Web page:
Eurogroup chief Jeroen Dijsselbloem told a European Parliament committee on Tuesday that Cyprus has secured the best possible international bailout “so that the Cypriot debt would remain sustainable while European taxpayers would not be burdened” due to the investment risks that the two largest Cypriot banks had taken.
Facing a rather hostile audience at the European Parliament’s Economic and Monetary Affairs Committee, the Dutch finance minister said that “under the very unfortunate circumstances, this was the best way to address the problem,” but acknowledged that “the trust in banks has been damaged” by developments concerning Cyprus.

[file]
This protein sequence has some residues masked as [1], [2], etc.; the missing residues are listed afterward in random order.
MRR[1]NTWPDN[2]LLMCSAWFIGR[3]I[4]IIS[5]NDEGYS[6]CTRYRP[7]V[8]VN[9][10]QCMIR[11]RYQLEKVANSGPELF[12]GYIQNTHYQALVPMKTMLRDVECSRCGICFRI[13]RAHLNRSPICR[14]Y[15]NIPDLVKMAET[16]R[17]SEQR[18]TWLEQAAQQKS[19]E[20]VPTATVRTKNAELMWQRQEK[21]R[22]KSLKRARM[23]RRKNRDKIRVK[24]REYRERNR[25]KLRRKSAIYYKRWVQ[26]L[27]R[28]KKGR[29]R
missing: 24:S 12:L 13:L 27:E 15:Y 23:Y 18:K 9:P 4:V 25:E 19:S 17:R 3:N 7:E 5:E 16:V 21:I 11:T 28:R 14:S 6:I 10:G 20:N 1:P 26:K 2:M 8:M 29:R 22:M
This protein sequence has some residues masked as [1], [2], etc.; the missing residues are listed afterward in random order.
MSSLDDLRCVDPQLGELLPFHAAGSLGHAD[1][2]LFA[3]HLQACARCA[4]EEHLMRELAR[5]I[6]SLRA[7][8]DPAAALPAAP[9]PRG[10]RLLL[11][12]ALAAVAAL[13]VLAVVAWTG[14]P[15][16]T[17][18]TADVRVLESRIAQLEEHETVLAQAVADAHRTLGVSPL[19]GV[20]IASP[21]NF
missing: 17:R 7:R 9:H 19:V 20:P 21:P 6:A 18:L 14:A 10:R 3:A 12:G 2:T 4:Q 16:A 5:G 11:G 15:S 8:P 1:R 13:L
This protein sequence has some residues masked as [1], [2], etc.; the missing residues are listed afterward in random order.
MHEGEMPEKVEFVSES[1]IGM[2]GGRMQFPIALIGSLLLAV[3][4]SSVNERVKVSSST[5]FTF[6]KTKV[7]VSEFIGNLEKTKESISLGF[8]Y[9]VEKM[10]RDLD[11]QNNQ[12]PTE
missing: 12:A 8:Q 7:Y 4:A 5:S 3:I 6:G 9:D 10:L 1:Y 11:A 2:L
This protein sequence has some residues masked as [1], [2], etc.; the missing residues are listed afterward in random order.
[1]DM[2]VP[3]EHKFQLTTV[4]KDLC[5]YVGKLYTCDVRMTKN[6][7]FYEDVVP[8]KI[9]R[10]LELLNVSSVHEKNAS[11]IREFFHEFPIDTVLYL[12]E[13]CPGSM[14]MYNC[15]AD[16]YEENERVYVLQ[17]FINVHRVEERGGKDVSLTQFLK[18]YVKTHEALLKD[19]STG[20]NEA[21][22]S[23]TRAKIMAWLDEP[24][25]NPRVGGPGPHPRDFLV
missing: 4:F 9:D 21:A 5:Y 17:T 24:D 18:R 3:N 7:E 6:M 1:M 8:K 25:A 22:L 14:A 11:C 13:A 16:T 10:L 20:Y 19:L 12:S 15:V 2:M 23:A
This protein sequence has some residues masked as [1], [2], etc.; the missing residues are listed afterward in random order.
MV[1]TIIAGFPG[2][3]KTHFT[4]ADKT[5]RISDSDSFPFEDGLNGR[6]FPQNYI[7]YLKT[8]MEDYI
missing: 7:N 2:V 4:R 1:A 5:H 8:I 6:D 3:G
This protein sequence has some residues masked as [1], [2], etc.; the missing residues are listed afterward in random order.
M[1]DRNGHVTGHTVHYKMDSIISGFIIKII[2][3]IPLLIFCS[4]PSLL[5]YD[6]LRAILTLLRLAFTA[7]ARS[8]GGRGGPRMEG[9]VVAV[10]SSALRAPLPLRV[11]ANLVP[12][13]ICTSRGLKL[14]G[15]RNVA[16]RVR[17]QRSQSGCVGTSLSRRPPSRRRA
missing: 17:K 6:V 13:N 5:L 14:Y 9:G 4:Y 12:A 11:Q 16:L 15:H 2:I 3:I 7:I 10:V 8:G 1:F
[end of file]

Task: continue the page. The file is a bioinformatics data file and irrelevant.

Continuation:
He went on to assert that the eurozone’s top priority was the sustainability of the Cypriot debt: If it was to burden the state, Nicosia would never be able to pay it, while the choice made will allow the country to recover, he said.
The decision was delayed, Dijsselbloem claimed, due to the branches of Cypriot banks in Greece, where discussions took some time “because we had to make sure that everything would be ready to save those branches.”
He also blamed Bank of Cyprus and Popular Bank (Laiki) for their huge exposure to Greek bonds and loans.
“It was a risk they took and they have faced the consequences,” said Dijsselbloem.